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Post Options Post Options   Thanks (0) Thanks(0)   Quote progpositivity Quote  Post ReplyReply Direct Link To This Post Posted: November 04 2010 at 20:08

Rogerthat, You make some interesting points.  But I think the one about time signatures relates more to qualitative judgments of particular pieces of progressive rock music rather than whether the music should even be allowed to qualify for inclusion within the genre.  I’m seeking a definition which allows room for inspired prog and routine prog, innovative prog and imitative prog.  Otherwise, our very definition of “progressive rock” becomes a judgment of how good music is.

 

I’m suggesting that - independent of the motivation, inspiration and intentionality on the part of the composer or artist – to whatever extent the mere presence of an odd time signature within a rock song is  sufficient to expand the song’s scope beyond rock music’s traditional restraints and constraints, to that extent the song qualifies as a “progressive rock” song.

 

You have certainly helped in this minimalist quest, for we have now removed the artist from the equation! 

 

Independent of the artist… a piece of music either springs from or incorporates the rock idiom or it does not.  The music either expands beyond the traditional expectations/limitations of “rock” or it does not.  Concerns about how noble, mercenary, visionary or derivative the composer or artist may or may not be are peripheral!  (Important perhaps – but peripheral to whether a song should be allowed to qualify as “progressive rock”.)

 

Progressive Rock:  Music springing from or incorporating elements from the rock idiom while expanding beyond the genre's traditional musical limitations and constraints.

 

By this definition, a rock song in 7/8 almost always will qualify as a “prog song”.  We could then proceed to discuss whether we think the song is effective in its use of the odd time signature or not, whether the song was inspired or visionary or not.  In other words, a song can be a crappy and derivative progressive rock song, but still be a “progressive rock” song nonetheless.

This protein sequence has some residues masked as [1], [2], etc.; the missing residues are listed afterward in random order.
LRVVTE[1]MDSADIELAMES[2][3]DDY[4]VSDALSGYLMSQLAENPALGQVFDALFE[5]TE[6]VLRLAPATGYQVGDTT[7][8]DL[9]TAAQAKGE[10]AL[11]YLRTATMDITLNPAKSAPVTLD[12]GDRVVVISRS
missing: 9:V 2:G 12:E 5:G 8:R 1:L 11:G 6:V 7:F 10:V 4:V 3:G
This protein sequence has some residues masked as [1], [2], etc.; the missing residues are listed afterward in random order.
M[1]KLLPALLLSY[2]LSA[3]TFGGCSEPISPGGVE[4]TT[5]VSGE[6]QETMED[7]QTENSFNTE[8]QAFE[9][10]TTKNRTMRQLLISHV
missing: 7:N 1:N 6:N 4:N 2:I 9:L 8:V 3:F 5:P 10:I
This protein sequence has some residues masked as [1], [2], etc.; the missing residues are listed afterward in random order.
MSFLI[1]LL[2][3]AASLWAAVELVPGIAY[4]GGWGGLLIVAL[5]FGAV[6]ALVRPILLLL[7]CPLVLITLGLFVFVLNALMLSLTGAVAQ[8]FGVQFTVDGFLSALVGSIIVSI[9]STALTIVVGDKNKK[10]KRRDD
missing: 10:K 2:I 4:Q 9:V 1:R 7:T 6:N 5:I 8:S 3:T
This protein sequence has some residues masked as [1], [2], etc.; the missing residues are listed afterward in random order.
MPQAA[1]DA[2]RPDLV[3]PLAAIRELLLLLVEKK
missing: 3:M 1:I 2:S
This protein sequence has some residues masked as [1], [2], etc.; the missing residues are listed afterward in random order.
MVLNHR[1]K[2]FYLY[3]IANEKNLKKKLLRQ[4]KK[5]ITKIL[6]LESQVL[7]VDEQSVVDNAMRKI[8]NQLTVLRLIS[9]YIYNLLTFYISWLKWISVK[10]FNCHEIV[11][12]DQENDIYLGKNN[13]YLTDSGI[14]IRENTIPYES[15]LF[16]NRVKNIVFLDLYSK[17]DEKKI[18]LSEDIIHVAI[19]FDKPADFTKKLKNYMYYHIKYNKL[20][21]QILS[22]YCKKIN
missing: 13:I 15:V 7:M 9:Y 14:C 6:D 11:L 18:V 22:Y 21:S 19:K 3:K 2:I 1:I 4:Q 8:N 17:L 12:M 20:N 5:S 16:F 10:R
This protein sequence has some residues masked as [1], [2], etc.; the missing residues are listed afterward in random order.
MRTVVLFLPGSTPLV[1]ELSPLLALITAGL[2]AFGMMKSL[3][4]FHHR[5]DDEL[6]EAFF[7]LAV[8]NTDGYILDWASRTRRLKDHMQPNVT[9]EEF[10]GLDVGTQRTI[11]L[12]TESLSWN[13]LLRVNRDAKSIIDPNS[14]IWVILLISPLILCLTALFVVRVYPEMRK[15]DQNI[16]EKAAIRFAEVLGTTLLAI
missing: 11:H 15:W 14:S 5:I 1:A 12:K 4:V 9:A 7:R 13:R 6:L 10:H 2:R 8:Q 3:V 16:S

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Post Options Post Options   Thanks (0) Thanks(0)   Quote SaltyJon Quote  Post ReplyReply Direct Link To This Post Posted: November 04 2010 at 20:21
Progressive Rock:  music that sometimes sounds different than other music, but not always. Thumbs Up
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Post Options Post Options   Thanks (0) Thanks(0)   Quote progpositivity Quote  Post ReplyReply Direct Link To This Post Posted: November 04 2010 at 20:23
Rogerthat,
 
If there was a Canturbury song which didn't spring from or incorporate any elements at all from the rock idiom... and that song was completely jazz, then according to this definition it would not be "progressive rock".  I cannot think of any example.  Some Canterbury became so jazzy that it inhabited the same sonic space as jazz-rock fusion IMO. 
 
Like you said, this becomes very pertinent in the realm of Jazz-rock fusion.  That is why our definition allows for music to incorporate elements from the rock idiom.  In the case of jazz rock fusion, it is jazz incorporating elements from rock. 
 
If there is a Jazz Rock Fusion band out there somewhere which doesn't really incorporate any elements from the rock idiom, according to this definition, they would not qualify as progressive rock.  (I question whether they would qualify as Jazz Rock Fusion either but that's beyond the scope of this thread I suppose)
 
I believe progressive electronic is part of progressive rock according to my definition.  That is becuase I was there to see Larry Fast, Tangerine Dream, and Vangelis filed right next to the other popular "rock" records prog and non-prog:  Everyone from Yes and Genesis to Jackson Brown, Bruce Springsteen, AC/DC, Journey, Styx, Toto, Grand Funk...  They were generally accorded similar respect (or derision) as the symphonic proggers like Yes, Genesis, King Crimson, et al.
 
But to whatever extent someone wants to argue that the music did not at all incorporate any elements of nor spring from the rock idiom in any way, they could use this definition to argue that electronic prog is not progressive rock. 
 
I currently don't have a problem with this definition allowing that discussion to take place.  But I fall on the side of "yes, electronic prog does incorporate some elements of the rock idiom".